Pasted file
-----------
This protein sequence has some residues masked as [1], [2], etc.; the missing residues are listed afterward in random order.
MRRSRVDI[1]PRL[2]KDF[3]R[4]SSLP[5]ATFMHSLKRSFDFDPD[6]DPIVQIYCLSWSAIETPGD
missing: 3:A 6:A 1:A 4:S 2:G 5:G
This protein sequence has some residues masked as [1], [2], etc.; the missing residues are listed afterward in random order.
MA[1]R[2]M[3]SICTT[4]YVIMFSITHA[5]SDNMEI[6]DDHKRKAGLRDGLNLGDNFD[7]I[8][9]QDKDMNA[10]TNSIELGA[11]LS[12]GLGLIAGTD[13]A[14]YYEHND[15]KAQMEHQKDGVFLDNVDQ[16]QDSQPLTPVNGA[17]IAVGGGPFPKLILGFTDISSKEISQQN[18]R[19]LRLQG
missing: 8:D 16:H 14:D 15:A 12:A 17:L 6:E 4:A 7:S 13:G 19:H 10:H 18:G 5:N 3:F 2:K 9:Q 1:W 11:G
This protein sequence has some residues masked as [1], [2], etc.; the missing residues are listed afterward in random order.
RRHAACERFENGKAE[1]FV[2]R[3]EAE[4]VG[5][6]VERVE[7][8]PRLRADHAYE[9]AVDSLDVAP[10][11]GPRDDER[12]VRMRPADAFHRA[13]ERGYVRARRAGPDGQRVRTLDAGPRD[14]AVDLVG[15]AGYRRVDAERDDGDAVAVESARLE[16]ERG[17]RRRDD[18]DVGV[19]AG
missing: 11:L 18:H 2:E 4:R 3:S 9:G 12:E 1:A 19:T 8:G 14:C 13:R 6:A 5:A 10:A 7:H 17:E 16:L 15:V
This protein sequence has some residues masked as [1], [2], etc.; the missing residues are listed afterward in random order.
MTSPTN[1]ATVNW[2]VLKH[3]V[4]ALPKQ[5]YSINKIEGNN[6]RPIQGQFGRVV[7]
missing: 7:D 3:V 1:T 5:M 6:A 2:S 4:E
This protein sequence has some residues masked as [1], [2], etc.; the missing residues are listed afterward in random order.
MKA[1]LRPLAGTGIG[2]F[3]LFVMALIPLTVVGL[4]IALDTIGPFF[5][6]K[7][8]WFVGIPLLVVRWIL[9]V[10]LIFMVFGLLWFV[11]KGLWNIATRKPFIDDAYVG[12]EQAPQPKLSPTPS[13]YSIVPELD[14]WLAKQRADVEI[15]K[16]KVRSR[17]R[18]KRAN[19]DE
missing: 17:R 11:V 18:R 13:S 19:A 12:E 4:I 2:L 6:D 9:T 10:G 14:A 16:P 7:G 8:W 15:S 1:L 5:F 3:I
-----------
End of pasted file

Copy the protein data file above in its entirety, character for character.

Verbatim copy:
This protein sequence has some residues masked as [1], [2], etc.; the missing residues are listed afterward in random order.
MRRSRVDI[1]PRL[2]KDF[3]R[4]SSLP[5]ATFMHSLKRSFDFDPD[6]DPIVQIYCLSWSAIETPGD
missing: 3:A 6:A 1:A 4:S 2:G 5:G
This protein sequence has some residues masked as [1], [2], etc.; the missing residues are listed afterward in random order.
MA[1]R[2]M[3]SICTT[4]YVIMFSITHA[5]SDNMEI[6]DDHKRKAGLRDGLNLGDNFD[7]I[8][9]QDKDMNA[10]TNSIELGA[11]LS[12]GLGLIAGTD[13]A[14]YYEHND[15]KAQMEHQKDGVFLDNVDQ[16]QDSQPLTPVNGA[17]IAVGGGPFPKLILGFTDISSKEISQQN[18]R[19]LRLQG
missing: 8:D 16:H 14:D 15:A 12:A 17:L 6:E 4:A 7:S 13:G 19:H 10:H 18:G 5:N 3:F 2:K 9:Q 1:W 11:G
This protein sequence has some residues masked as [1], [2], etc.; the missing residues are listed afterward in random order.
RRHAACERFENGKAE[1]FV[2]R[3]EAE[4]VG[5][6]VERVE[7][8]PRLRADHAYE[9]AVDSLDVAP[10][11]GPRDDER[12]VRMRPADAFHRA[13]ERGYVRARRAGPDGQRVRTLDAGPRD[14]AVDLVG[15]AGYRRVDAERDDGDAVAVESARLE[16]ERG[17]RRRDD[18]DVGV[19]AG
missing: 11:L 18:H 2:E 4:R 3:S 9:G 12:E 1:A 19:T 8:G 14:C 13:R 6:A 5:A 10:A 7:H 17:E 16:L 15:V
This protein sequence has some residues masked as [1], [2], etc.; the missing residues are listed afterward in random order.
MTSPTN[1]ATVNW[2]VLKH[3]V[4]ALPKQ[5]YSINKIEGNN[6]RPIQGQFGRVV[7]
missing: 7:D 3:V 1:T 5:M 6:A 2:S 4:E
This protein sequence has some residues masked as [1], [2], etc.; the missing residues are listed afterward in random order.
MKA[1]LRPLAGTGIG[2]F[3]LFVMALIPLTVVGL[4]IALDTIGPFF[5][6]K[7][8]WFVGIPLLVVRWIL[9]V[10]LIFMVFGLLWFV[11]KGLWNIATRKPFIDDAYVG[12]EQAPQPKLSPTPS[13]YSIVPELD[14]WLAKQRADVEI[15]K[16]KVRSR[17]R[18]KRAN[19]DE
missing: 17:R 11:V 18:R 13:S 19:A 12:E 4:I 2:L 6:D 9:T 10:G 14:A 16:P 7:G 8:W 15:S 1:L 5:F 3:I